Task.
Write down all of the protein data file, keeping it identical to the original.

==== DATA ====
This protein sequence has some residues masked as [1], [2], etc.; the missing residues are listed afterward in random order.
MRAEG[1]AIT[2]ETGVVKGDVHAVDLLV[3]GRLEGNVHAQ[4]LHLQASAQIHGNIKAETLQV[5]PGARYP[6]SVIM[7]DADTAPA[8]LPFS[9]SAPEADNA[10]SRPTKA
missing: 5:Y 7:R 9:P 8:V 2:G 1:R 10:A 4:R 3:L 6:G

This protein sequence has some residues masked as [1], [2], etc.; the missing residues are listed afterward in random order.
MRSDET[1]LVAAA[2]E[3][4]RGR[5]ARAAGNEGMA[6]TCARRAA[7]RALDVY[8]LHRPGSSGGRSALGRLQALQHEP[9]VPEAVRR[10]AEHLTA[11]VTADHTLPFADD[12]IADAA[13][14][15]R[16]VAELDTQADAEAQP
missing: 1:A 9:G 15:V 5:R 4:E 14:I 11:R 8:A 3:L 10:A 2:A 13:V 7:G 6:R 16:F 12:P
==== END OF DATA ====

This protein sequence has some residues masked as [1], [2], etc.; the missing residues are listed afterward in random order.
MRAEG[1]AIT[2]ETGVVKGDVHAVDLLV[3]GRLEGNVHAQ[4]LHLQASAQIHGNIKAETLQV[5]PGARYP[6]SVIM[7]DADTAPA[8]LPFS[9]SAPEADNA[10]SRPTKA
missing: 5:Y 7:R 9:P 8:V 2:G 1:R 10:A 4:R 3:L 6:G

This protein sequence has some residues masked as [1], [2], etc.; the missing residues are listed afterward in random order.
MRSDET[1]LVAAA[2]E[3][4]RGR[5]ARAAGNEGMA[6]TCARRAA[7]RALDVY[8]LHRPGSSGGRSALGRLQALQHEP[9]VPEAVRR[10]AEHLTA[11]VTADHTLPFADD[12]IADAA[13][14][15]R[16]VAELDTQADAEAQP
missing: 1:A 9:G 15:V 5:R 4:E 14:I 11:R 8:A 3:L 10:A 2:A 13:V 7:G 6:R 16:F 12:P